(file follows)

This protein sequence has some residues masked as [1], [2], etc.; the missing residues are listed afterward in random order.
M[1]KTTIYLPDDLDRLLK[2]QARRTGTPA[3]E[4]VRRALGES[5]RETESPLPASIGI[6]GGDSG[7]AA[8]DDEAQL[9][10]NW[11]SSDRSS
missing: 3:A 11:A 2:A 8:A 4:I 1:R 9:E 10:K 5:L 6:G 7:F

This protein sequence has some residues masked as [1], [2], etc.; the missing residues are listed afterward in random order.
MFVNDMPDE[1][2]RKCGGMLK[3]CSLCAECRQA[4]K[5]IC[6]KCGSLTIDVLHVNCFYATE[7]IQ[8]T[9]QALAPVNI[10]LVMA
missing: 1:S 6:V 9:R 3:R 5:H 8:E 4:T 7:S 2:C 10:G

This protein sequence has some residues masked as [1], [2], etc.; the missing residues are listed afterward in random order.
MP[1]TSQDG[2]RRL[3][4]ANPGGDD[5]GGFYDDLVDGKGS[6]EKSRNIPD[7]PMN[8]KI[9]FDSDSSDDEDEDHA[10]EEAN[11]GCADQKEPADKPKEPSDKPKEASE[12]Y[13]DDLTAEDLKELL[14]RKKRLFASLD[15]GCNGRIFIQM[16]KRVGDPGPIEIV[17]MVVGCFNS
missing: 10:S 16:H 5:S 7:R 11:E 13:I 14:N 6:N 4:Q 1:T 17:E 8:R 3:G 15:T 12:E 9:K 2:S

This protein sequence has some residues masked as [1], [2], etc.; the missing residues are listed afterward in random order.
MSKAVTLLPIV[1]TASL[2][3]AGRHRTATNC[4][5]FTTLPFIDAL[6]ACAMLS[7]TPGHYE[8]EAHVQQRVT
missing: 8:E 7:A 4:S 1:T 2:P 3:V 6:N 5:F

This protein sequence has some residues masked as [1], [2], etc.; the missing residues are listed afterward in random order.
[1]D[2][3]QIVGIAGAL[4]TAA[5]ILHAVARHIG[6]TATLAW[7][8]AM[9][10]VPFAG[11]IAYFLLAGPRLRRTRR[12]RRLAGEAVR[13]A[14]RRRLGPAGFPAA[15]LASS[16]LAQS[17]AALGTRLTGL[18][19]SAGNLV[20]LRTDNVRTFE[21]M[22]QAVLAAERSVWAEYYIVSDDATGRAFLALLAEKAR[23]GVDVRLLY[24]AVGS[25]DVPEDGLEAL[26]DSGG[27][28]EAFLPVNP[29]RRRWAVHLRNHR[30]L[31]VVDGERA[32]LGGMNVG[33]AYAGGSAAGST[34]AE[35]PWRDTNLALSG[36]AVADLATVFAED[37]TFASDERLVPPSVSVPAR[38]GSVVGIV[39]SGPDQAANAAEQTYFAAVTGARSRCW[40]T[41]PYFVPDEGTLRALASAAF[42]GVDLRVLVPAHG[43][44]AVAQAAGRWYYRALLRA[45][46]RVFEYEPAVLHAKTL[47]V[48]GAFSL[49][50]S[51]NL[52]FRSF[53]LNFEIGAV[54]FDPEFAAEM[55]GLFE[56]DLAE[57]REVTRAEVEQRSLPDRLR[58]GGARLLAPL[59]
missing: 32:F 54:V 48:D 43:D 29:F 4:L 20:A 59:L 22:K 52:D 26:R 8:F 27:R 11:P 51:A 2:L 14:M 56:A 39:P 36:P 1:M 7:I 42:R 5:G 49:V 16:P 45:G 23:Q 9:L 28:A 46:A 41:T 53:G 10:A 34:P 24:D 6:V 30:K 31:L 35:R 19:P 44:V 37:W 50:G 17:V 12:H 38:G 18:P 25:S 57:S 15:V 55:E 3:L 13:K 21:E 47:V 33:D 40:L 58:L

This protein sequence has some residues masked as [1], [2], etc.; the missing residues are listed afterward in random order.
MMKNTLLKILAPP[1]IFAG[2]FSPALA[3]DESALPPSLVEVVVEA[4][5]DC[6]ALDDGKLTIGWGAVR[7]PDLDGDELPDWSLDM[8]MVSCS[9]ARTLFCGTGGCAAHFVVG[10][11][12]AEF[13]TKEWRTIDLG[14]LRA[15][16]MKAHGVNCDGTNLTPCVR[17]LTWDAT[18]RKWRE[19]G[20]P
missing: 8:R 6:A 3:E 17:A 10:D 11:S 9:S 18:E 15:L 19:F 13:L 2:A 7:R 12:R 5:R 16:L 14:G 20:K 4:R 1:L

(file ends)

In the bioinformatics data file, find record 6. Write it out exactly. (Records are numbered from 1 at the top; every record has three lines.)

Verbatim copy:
This protein sequence has some residues masked as [1], [2], etc.; the missing residues are listed afterward in random order.
MMKNTLLKILAPP[1]IFAG[2]FSPALA[3]DESALPPSLVEVVVEA[4][5]DC[6]ALDDGKLTIGWGAVR[7]PDLDGDELPDWSLDM[8]MVSCS[9]ARTLFCGTGGCAAHFVVG[10][11][12]AEF[13]TKEWRTIDLG[14]LRA[15][16]MKAHGVNCDGTNLTPCVR[17]LTWDAT[18]RKWRE[19]G[20]P
missing: 8:R 6:A 3:E 17:A 10:D 11:S 9:S 18:E 15:L 19:F 13:L 2:A 7:R 12:R 5:R 16:L 14:G 20:K 4:R 1:L